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Visions of a Digital Nation: Market and Monopoly in British Telecommunications (History of Computing)

Visions of a Digital Nation: Market and Monopoly in British Telecommunications (History of Computing)

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Publication Date: February 6th, 2024
The MIT Press
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Why the privatization of British Telecom signaled a pivotal moment in the rise of neoliberalism, and how it was shaped by the longer development and digitalization of Britain’s telecommunications infrastructure.

When Margaret Thatcher sold British Telecom for £3.6 billion in 1984, it became not only, at the time, the largest stock flotation in history, but also a watershed moment in the rise of neoliberalism and deregulation. In Visions of a Digital Nation, Jacob Ward offers an incisive interdisciplinary perspective on how technology prefigured this pivot. Giving due consideration to the politicians, engineers, and managers who paved the way for this historic moment, Ward illustrates how the decision validated the privatization of public utilities and tied digital technology to free market rationales.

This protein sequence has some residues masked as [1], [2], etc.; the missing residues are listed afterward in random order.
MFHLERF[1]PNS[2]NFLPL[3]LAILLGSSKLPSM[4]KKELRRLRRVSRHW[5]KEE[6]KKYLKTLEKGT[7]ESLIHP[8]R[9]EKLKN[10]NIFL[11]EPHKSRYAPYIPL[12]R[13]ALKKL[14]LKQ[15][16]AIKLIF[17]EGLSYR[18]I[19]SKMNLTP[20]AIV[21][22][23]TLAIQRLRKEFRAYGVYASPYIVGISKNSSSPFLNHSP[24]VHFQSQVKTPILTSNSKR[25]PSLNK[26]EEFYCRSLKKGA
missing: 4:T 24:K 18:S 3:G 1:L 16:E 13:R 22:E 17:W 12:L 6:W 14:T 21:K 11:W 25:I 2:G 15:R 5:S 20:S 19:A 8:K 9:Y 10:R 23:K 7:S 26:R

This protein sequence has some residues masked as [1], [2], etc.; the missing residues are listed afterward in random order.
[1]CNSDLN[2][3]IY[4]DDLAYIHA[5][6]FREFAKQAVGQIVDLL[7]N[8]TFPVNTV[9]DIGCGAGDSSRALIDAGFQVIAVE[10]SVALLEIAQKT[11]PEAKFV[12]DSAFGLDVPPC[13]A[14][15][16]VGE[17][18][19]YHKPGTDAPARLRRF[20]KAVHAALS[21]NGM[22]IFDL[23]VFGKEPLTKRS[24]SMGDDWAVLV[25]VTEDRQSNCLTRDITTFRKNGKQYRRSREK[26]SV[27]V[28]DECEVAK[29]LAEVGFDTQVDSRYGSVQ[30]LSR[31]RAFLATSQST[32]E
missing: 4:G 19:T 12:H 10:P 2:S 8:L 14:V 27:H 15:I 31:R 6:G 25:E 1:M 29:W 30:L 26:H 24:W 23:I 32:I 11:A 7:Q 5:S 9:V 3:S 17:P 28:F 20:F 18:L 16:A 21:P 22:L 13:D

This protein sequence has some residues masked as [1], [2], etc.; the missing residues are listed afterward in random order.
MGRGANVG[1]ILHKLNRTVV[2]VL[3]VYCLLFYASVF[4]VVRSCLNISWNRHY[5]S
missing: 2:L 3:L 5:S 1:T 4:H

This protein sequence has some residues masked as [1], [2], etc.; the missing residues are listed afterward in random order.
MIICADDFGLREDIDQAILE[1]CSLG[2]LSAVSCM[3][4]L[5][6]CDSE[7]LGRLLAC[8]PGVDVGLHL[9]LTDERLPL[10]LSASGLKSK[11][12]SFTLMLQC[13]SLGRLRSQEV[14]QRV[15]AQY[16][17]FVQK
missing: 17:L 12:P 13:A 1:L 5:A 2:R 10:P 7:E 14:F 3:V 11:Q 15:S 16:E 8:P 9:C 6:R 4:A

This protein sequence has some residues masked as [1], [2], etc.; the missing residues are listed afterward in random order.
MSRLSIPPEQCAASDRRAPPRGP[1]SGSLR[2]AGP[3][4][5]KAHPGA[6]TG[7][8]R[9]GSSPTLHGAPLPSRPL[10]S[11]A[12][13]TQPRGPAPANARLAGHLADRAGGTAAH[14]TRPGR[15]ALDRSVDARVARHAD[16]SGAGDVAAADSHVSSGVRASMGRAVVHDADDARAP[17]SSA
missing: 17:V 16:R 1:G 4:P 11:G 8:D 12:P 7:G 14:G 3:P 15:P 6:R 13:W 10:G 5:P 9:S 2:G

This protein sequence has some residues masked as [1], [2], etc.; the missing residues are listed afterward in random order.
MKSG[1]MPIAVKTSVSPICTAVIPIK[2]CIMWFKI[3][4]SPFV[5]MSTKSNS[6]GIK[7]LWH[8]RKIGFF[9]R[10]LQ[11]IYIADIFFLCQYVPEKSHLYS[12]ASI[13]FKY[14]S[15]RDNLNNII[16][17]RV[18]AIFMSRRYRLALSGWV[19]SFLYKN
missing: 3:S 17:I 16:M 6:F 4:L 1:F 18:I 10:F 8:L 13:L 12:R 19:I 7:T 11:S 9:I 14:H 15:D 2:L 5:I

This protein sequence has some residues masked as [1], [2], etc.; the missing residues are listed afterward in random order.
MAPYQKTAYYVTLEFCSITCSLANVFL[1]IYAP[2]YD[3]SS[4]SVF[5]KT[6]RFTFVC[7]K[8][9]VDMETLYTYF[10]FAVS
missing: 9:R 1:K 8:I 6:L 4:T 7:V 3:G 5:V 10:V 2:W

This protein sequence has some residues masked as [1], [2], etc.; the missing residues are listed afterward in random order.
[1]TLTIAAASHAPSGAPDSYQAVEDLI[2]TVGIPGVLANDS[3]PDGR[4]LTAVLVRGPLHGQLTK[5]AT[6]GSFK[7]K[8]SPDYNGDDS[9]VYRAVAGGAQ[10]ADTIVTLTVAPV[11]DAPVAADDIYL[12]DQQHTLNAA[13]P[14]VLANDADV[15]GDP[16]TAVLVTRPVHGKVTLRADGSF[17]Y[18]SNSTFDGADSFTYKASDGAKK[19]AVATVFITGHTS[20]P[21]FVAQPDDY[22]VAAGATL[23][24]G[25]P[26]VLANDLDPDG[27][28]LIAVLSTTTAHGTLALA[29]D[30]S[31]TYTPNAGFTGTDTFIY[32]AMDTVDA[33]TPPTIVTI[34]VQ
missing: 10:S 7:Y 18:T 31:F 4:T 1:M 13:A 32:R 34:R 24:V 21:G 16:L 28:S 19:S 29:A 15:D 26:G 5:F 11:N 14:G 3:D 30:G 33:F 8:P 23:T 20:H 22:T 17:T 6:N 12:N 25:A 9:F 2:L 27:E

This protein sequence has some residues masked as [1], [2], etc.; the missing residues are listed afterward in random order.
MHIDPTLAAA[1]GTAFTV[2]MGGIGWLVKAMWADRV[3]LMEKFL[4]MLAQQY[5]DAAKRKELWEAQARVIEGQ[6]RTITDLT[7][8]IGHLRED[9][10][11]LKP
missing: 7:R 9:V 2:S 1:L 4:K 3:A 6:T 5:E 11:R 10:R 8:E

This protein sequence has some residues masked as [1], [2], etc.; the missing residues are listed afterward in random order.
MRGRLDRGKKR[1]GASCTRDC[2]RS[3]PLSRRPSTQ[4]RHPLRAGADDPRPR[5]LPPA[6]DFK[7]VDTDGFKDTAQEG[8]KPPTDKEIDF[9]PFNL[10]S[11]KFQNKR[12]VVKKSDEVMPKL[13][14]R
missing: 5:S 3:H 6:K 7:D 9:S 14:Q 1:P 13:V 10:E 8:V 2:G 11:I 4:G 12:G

In this examination of the national and, at times, global history of technology, Ward’s approach is sweeping. Utilizing infrastructure studies, environmental history, and urban and local history, Ward explores Britain’s nationalist and welfarist plans for a digital information utility and shows how these projects contested and adapted to the “market turn” under Margaret Thatcher. Ultimately, Visions of a Digital Nation compellingly argues that politicians did not impose neoliberalism top-down, but that technology, engineers, and managers shaped these politics from the bottom up.

About the Author

Jacob Ward is Assistant Professor in the History Department and Science, Technology and Society Studies Research Program at the Faculty of Arts and Social Sciences at Maastricht University. He is coeditor of Histories of Technology, the Environment and Modern Britain.